Derby school for deaf ‘inadequate’
Posted: 2nd May 2015
Posted in: Public Liability
Following an inspection carried out by Ofsted last December, the residential Royal School for the Deaf in Derby has been put into special measures. This follows the discovery by inspectors that children were being put at risk of grooming and that pupil safety was not being prioritised. Following December’s inspection, a week long, unannounced inspection carried out in March found that recommendations for improvement had still not been implemented, and that “emergency safeguarding systems put in place by leaders” since the December inspection were “unsound”.
December’s report found the school to be operating inadequately in five key areas; residential pupil safety, leadership, outcomes for residential pupils, overall effectiveness and quality of residential provision and care.
The key findings were:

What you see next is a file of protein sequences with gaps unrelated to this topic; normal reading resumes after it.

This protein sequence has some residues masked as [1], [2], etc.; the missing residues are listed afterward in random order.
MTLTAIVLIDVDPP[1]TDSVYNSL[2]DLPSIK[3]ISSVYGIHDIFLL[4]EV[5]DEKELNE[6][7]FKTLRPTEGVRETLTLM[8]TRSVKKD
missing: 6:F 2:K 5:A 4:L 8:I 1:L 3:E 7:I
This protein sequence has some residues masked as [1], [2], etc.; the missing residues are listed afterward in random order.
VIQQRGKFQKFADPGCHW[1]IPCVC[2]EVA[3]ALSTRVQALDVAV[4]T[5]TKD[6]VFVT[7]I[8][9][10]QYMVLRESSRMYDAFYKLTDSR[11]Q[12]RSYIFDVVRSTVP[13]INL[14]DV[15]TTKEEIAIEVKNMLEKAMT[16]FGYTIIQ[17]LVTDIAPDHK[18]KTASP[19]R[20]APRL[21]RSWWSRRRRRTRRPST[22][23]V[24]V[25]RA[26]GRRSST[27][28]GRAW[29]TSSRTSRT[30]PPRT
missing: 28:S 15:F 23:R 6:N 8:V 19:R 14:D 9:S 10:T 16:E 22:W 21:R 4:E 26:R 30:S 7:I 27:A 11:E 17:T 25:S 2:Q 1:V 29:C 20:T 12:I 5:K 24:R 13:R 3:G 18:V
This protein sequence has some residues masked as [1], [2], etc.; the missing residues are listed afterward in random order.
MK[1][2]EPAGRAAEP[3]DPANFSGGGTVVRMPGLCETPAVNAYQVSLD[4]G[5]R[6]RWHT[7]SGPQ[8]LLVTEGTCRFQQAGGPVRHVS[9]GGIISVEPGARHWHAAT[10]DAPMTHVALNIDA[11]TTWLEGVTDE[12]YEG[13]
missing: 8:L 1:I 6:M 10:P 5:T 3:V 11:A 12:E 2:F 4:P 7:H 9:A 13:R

- Communal living space and bedrooms were ill maintained and that standards varied dependent on residential blocks
- Risk assessment and risk management was ineffective leaving pupils at risk of harm
- Residential pupils’ sense of security was compromised due to the knowledge that concerns raised by peers about safety had not been acted upon
- The principle had failed to take sufficient action to ensure that pupils did not come to harm and safeguarding procedures were ignored
Overall, pupils’ concerns had been ignored leaving residential students at risk of significant harm. Clerk to the governors, Mr Tony Quipp, said “a full review of the school’s leadership and governance” was being conducted in line with the report’s recommendations.
A new acting principle, Helen Shepherd, is working with the Derby City Safeguarding Children’s board to implement safety procedures in the school. A new executive head teacher is set to be appointed, together with a strengthened governing body, as soon as possible.
« Inadequate end of life support
4 years for dangerous driver who killed schoolgirl and injured several others »